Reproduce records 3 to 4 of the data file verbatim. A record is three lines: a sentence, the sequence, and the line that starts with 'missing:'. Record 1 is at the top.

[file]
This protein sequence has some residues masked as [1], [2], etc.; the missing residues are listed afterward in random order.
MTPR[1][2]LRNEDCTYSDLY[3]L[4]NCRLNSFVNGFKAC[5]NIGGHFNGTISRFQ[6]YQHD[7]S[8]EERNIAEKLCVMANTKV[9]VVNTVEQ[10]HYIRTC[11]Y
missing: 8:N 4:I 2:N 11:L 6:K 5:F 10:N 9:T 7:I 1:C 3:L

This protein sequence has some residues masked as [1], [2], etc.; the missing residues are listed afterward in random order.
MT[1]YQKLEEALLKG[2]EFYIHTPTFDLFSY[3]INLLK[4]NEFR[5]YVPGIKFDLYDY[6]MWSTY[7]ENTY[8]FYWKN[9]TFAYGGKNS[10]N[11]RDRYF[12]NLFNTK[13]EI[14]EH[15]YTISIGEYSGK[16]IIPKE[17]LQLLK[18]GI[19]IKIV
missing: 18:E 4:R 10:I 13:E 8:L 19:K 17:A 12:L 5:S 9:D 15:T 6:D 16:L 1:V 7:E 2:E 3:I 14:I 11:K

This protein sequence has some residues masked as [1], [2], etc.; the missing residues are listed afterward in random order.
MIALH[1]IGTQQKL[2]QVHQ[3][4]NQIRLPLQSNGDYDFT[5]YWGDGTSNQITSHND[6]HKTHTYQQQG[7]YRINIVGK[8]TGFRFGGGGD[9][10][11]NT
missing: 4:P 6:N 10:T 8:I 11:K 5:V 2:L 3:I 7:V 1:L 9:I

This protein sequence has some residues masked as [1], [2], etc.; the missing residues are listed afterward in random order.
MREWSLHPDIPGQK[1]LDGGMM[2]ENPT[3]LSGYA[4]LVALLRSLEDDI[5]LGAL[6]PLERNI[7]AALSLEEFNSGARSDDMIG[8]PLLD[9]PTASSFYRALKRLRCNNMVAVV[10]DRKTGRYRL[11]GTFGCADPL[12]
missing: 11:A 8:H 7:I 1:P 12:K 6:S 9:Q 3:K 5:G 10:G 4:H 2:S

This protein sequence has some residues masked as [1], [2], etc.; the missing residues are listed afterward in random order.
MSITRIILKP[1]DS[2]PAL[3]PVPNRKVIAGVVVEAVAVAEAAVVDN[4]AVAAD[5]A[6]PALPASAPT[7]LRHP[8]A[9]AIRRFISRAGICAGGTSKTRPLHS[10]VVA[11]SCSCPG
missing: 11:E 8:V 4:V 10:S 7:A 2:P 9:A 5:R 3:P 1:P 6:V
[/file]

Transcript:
This protein sequence has some residues masked as [1], [2], etc.; the missing residues are listed afterward in random order.
MIALH[1]IGTQQKL[2]QVHQ[3][4]NQIRLPLQSNGDYDFT[5]YWGDGTSNQITSHND[6]HKTHTYQQQG[7]YRINIVGK[8]TGFRFGGGGD[9][10][11]NT
missing: 4:P 6:N 10:T 8:I 11:K 5:V 2:L 3:I 7:V 1:L 9:I

This protein sequence has some residues masked as [1], [2], etc.; the missing residues are listed afterward in random order.
MREWSLHPDIPGQK[1]LDGGMM[2]ENPT[3]LSGYA[4]LVALLRSLEDDI[5]LGAL[6]PLERNI[7]AALSLEEFNSGARSDDMIG[8]PLLD[9]PTASSFYRALKRLRCNNMVAVV[10]DRKTGRYRL[11]GTFGCADPL[12]
missing: 11:A 8:H 7:I 1:P 12:K 6:S 9:Q 3:K 5:G 10:G 4:H 2:S